Aurora: Because most people when you’re in the middle of a situation, you don’t have the perspective to step back and see yourself because you’re caught up in the moment. That’s the job of comedians is to step back and have a self-awareness about these things, not only saying “You’re doing this,” but also, “You’re not the only one doing this.” It’s a delicate balance of making people feel uncomfortable and comforting them at the same time.

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IFC: Unlike a lot of popular sketch comedy, your sketches often focus more on group dynamics vs iconic individual characters. Why do you think that is and why is it important?

Meredith: We consider the show to be more based around human dynamics, not so much characters. If anything we’re more attracted to the energy created by people interacting.

Jenn: So much of life is spent trying to work it out with other people, whether it’s at work, at home, trying to commute to work, or even on Facebook it’s pretty hard to escape the group.

IFC: Are there any comedians out there that you feel are just nailing it?

Aurora: I love Key and Peele. I know that their show is done and I’m in denial about it, but they are amazing because there were many times that I would imagine that Keegan Michael Key was in the scene while writing. If I could picture him saying it, I knew it would work. I also kind of have a crush on Jordan Peele and his performance in Big Mouth. Maya Rudolph also just makes everything amazing. Her puberty demon on Big Mouth is flawless. She did an ad for 7th generation tampons that my son, my husband and myself were singing around the house for weeks. If I could even get anything close to her career, I would be happy. I’m also back in love with Rick and Morty. I don’t know if I have a crush on Justin Roiland, I just really love Rick (maybe even more than Morty). I don’t have a crush on Jerry, the dad, but I have a crush on Chris Parnell because he’s so good at being Jerry.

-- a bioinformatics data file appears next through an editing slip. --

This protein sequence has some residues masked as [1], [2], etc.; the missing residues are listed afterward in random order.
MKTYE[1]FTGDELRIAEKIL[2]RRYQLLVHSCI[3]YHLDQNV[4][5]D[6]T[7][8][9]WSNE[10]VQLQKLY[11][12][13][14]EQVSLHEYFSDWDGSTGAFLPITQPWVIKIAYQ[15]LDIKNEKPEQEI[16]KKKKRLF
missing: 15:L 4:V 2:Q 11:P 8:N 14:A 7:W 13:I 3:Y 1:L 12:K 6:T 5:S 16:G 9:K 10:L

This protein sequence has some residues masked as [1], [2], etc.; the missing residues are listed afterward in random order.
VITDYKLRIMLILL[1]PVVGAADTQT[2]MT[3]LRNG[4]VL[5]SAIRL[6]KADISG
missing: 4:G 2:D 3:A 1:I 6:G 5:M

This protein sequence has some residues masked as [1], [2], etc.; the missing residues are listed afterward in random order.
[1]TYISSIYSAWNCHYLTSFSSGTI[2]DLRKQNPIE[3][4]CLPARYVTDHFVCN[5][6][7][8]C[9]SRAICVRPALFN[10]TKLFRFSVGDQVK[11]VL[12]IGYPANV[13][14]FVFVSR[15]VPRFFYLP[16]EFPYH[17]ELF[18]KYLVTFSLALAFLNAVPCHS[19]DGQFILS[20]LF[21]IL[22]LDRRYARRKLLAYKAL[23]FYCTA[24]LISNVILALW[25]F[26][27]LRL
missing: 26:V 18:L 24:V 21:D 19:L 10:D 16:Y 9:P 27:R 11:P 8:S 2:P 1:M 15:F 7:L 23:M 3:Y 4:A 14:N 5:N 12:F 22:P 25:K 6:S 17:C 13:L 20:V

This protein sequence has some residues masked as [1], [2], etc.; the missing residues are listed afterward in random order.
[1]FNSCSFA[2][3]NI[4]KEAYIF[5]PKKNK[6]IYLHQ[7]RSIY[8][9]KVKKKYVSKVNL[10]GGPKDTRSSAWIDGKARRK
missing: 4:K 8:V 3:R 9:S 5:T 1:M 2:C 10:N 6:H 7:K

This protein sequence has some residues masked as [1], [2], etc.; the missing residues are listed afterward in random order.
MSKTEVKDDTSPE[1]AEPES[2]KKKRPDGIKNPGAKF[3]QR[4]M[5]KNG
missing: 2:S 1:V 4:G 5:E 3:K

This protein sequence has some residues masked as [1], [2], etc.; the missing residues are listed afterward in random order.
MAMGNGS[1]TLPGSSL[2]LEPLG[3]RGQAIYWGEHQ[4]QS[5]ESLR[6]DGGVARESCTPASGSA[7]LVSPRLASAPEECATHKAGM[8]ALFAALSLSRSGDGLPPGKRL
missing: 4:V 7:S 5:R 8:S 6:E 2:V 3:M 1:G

Jenn: I LOVE ISSA RAE!

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IFC: If you could go back in time and cast yourselves in any sitcom, which would it be and how would it change?

Carolyn: I’d go back in time and cast us in The Partridge Family.  We’d make an excellent family band. We’d have a laugh, break into song and wear ruffled blouses with velvet jackets.  And of course travel to all our gigs on a Mondrian bus. I feel really confident about this choice.

Meredith: Electric Mayhem from The Muppet Show. It wouldn’t change, they were simply perfect, except… maybe a few more vaginas in the band.

Binge the entire first and second seasons of Baroness von Sketch Show now on IFC.com and the IFC app.